Sheila Lodge, former Santa Barbara mayor and current planning commissioner, held a no-frills press conference in front of City Hall Tuesday to voice her support for incumbent Councilmembers Dale Francisco, Michael Self, and Randy Rowse, citing — among other reasons — their resistance to increasing residential densities as a strategy to expand affordable housing opportunities.
Lodge, a liberal Democrat and iconic slow-growther and preservationist, took exception to the “conservative” label tagged on the incumbents by their critics. Rowse voted for Barack Obama, she said, Francisco donated to Democratic Congressmember Lois Capps, and Self is a registered Independent. Besides, Lodge argued, city government should not be so partisan, referring to the Democratic Central Committee’s avowed goal to “Take Back City Hall.”
While Lodge got in a few licks about the slate challengers being too tight with public employee unions, her key concern was housing densities. Increased densities, she said, would not “provide the kind of housing we need in Santa Barbara while it runs the risk of damaging what we all love about this special place of ours.” To the extent density increases should be allowed, she said, it should be targeted for rental housing. Density advocates counter that developers are simply not building rental housing in Santa Barbara, and dismiss rental housing — when discussed by preservationists like Lodge — as an empty gesture.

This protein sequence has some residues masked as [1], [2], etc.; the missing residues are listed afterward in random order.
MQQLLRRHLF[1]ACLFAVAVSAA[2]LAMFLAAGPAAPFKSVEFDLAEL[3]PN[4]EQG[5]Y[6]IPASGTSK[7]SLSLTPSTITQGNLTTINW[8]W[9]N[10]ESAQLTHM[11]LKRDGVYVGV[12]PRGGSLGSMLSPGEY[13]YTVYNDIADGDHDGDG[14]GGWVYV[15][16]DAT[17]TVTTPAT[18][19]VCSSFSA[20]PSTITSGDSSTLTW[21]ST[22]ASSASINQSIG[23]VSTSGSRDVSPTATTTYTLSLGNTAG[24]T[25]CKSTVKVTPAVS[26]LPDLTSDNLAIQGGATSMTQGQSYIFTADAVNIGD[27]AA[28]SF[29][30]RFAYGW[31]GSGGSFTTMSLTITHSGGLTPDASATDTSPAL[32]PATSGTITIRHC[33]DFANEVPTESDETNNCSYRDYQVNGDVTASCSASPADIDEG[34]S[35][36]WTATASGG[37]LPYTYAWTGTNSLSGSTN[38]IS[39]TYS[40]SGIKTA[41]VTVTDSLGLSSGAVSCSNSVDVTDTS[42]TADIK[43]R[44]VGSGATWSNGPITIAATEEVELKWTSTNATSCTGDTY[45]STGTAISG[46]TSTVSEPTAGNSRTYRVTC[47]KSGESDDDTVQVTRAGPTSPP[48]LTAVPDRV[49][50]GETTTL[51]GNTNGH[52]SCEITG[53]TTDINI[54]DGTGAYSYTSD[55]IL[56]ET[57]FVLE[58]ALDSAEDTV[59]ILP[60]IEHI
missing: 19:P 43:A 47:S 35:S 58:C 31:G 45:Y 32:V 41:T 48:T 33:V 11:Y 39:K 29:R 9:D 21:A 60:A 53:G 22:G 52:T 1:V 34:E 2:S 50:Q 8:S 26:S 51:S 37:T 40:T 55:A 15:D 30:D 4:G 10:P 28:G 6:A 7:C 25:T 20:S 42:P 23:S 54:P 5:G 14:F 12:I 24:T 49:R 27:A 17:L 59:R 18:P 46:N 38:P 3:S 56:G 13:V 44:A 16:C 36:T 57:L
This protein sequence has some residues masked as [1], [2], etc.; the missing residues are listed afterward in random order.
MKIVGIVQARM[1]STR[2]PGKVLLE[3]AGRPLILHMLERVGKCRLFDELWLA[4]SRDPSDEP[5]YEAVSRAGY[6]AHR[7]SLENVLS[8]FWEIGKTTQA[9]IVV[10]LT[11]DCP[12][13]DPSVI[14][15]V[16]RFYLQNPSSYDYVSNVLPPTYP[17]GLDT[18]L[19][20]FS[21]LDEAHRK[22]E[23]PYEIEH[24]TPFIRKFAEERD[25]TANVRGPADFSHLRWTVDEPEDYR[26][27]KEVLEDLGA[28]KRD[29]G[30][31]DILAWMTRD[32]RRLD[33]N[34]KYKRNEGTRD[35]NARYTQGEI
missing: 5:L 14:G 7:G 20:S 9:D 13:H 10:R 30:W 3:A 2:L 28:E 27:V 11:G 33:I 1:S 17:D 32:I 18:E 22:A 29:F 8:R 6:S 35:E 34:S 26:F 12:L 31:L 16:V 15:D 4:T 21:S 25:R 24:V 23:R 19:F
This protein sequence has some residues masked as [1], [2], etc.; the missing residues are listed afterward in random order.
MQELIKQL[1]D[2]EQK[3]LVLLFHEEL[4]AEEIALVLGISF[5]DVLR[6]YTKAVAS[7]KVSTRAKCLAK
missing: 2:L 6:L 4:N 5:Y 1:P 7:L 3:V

Lodge served as mayor from 1981 to 1993 and for six years before that on the City Council; during that time, City Hall experienced two major down-zonings. Since Lodge’s tenure, a new wave of younger liberal Democrats have become politically active and pushed hard to expand affordable housing options. To differing degrees, the three challengers backed by the Democratic Central Committee — Cathy Murillo, Iya Falcone, and Deborah Schwartz — fall into that camp.